• Limiting buyer-seller communication;
  • Accepted payments;
  • Shipping, tracking, and return policies;
  • Unpaid items and dispute resolution.

In addition, there are regulatory issues facing eBay, online sellers and affiliates that may impact eBay policy-making. For example, eBay is reportedly working on features to allow sellers to collect sales tax.

Other Changes
As we noted in October, eBay is refining the attributes that tell buyers whether a product is new, used or refurbished, and will make the Item Condition attribute mandatory in certain categories; eBay will also begin displaying Item Condition in search results.

eBay is also considering making changes to users accounts in which it would allow users to link multiple accounts ("account linking").

Other changes that are on the table for 2010 include eBay's Top Rated Seller program; Best Match (search); View Item page; community generated catalog and more refined Item Specifics; and trust and safety. In addition, eBay is attempting to reinvigorate collectibles with a multi-faceted initiative running throughout 2010.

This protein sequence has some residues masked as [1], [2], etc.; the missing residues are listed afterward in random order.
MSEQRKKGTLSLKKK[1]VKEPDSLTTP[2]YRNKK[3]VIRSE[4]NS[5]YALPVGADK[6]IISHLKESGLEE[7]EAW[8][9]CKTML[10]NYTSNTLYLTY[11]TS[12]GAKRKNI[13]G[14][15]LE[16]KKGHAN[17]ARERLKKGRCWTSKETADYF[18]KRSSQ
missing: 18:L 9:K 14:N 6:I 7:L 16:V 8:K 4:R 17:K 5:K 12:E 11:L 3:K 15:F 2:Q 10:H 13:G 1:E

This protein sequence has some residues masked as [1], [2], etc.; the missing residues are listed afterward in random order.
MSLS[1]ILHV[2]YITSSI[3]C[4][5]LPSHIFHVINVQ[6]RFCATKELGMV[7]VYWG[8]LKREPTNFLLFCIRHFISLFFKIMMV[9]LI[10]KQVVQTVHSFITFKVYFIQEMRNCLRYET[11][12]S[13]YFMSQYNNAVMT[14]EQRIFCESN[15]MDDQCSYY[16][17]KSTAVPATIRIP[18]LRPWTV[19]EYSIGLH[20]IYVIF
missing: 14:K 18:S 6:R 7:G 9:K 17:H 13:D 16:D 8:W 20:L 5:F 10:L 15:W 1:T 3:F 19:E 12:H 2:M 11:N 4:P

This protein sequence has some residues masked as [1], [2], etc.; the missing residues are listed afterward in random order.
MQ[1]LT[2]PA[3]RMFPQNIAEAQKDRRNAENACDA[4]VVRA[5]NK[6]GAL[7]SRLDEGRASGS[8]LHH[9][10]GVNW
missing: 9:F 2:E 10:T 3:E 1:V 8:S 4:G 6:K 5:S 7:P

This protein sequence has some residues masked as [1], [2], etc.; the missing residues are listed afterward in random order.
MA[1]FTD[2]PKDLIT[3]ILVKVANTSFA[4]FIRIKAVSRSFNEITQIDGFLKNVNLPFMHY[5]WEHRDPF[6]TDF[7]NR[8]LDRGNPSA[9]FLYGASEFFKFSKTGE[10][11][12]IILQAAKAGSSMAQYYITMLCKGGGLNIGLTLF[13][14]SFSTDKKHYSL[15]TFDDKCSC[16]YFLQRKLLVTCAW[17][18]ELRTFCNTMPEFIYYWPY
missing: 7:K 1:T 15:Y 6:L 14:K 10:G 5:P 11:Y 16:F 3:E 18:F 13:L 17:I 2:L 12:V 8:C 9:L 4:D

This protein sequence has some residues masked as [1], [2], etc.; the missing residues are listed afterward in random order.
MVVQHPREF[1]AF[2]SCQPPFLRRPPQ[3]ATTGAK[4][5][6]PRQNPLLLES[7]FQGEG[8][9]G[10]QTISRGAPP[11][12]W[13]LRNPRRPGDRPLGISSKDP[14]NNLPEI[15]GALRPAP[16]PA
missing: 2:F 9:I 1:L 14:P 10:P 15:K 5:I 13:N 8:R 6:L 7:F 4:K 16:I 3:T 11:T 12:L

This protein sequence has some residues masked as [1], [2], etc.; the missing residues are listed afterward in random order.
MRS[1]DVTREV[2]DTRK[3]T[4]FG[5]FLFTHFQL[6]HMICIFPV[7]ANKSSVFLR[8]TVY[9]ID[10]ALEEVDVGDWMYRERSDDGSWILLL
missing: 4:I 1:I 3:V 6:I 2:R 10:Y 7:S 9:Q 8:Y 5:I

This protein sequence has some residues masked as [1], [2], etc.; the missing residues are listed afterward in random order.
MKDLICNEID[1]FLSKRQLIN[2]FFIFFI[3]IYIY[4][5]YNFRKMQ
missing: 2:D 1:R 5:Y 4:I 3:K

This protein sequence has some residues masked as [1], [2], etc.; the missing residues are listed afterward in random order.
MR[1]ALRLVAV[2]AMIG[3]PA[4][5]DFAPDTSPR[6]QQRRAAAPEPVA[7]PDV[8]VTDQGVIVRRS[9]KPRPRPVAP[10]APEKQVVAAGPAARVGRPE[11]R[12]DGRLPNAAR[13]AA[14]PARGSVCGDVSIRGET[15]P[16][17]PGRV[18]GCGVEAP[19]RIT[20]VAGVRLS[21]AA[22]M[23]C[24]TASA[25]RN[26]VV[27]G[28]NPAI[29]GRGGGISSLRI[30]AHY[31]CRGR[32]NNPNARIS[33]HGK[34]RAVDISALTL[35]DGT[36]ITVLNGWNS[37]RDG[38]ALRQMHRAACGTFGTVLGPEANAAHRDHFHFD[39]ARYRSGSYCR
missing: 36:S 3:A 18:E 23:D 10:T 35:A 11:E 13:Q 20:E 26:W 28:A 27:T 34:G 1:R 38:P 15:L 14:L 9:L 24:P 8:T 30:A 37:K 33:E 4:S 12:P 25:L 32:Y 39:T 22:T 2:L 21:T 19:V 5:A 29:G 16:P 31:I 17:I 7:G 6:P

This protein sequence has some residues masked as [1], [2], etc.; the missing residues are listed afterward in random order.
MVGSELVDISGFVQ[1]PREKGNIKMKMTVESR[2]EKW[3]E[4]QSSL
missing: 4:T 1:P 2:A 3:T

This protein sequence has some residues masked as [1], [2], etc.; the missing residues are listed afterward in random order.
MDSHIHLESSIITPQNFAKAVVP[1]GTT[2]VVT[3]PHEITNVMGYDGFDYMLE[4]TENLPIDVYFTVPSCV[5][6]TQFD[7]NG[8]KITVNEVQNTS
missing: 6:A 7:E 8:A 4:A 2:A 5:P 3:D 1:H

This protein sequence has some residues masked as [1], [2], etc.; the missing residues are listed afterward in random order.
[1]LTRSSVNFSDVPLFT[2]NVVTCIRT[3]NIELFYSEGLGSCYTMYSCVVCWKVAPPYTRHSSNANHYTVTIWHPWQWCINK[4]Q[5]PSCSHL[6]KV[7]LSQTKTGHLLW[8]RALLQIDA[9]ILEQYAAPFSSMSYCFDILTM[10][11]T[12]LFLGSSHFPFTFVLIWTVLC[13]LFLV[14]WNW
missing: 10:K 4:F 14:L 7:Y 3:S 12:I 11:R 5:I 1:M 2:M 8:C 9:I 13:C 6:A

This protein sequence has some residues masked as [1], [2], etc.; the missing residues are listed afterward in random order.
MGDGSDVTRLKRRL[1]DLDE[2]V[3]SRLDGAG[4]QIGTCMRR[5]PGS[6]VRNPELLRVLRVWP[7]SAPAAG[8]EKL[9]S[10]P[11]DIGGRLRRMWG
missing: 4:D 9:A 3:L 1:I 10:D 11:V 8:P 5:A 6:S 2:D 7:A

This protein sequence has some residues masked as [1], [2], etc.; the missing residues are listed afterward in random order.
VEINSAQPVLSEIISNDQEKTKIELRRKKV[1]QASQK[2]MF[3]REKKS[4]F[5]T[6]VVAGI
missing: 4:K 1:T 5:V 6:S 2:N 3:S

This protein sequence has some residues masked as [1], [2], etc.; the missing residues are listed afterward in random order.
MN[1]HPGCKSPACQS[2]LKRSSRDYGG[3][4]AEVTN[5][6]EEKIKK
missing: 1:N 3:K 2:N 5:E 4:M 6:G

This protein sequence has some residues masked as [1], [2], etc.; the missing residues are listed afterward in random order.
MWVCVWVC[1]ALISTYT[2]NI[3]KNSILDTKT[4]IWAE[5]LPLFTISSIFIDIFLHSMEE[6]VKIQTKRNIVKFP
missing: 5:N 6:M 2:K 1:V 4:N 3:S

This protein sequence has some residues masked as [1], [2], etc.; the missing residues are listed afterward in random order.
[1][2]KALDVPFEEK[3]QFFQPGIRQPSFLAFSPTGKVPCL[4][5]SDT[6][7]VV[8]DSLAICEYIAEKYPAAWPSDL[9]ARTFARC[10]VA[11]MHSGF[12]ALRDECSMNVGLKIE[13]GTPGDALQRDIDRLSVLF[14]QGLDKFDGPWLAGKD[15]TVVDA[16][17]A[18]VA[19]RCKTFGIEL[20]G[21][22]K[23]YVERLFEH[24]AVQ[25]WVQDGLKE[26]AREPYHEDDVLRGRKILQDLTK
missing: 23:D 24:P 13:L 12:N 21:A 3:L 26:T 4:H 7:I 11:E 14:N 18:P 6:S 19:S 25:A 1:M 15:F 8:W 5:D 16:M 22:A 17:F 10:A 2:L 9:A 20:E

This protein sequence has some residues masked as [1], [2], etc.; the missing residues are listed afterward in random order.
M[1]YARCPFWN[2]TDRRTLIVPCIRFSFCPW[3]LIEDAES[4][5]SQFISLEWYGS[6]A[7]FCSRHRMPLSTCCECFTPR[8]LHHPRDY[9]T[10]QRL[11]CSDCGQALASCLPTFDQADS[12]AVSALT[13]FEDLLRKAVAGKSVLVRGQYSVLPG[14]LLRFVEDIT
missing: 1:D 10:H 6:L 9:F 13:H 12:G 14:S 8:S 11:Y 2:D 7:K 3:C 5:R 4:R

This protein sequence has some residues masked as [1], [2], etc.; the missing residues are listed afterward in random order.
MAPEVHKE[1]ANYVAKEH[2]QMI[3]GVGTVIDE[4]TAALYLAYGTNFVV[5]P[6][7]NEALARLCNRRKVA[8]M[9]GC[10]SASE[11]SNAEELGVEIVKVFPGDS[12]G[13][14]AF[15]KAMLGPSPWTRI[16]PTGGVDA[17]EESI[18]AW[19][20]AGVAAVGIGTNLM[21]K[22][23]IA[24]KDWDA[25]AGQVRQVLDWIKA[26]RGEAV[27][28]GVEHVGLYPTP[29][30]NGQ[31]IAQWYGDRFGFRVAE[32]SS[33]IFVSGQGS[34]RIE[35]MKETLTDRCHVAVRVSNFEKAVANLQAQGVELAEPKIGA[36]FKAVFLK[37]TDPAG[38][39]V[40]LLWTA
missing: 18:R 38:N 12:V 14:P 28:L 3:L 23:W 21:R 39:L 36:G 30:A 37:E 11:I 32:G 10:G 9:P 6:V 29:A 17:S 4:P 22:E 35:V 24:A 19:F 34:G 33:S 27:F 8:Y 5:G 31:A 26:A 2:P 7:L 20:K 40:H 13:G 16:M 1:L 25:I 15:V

Last year eBay announced changes in April and July to take effect in June and September. This year, eBay may be planning announcements in January, April and July to take effect in March, June and September.

Comment on the AuctionBytes Blog.

About the author:

Ina Steiner is co-founder and Editor of EcommerceBytes and has been reporting on ecommerce since 1999. She's a widely cited authority on marketplace selling and is author of "Turn eBay Data Into Dollars" (McGraw-Hill 2006). Her blog was featured in the book, "Blogging Heroes" (Wiley 2008). Follow her on Twitter at @ecommercebytes and send news tips to

You may quote up to 50 words of any article on the condition that you attribute the article to and either link to the original article or to
All other use is prohibited.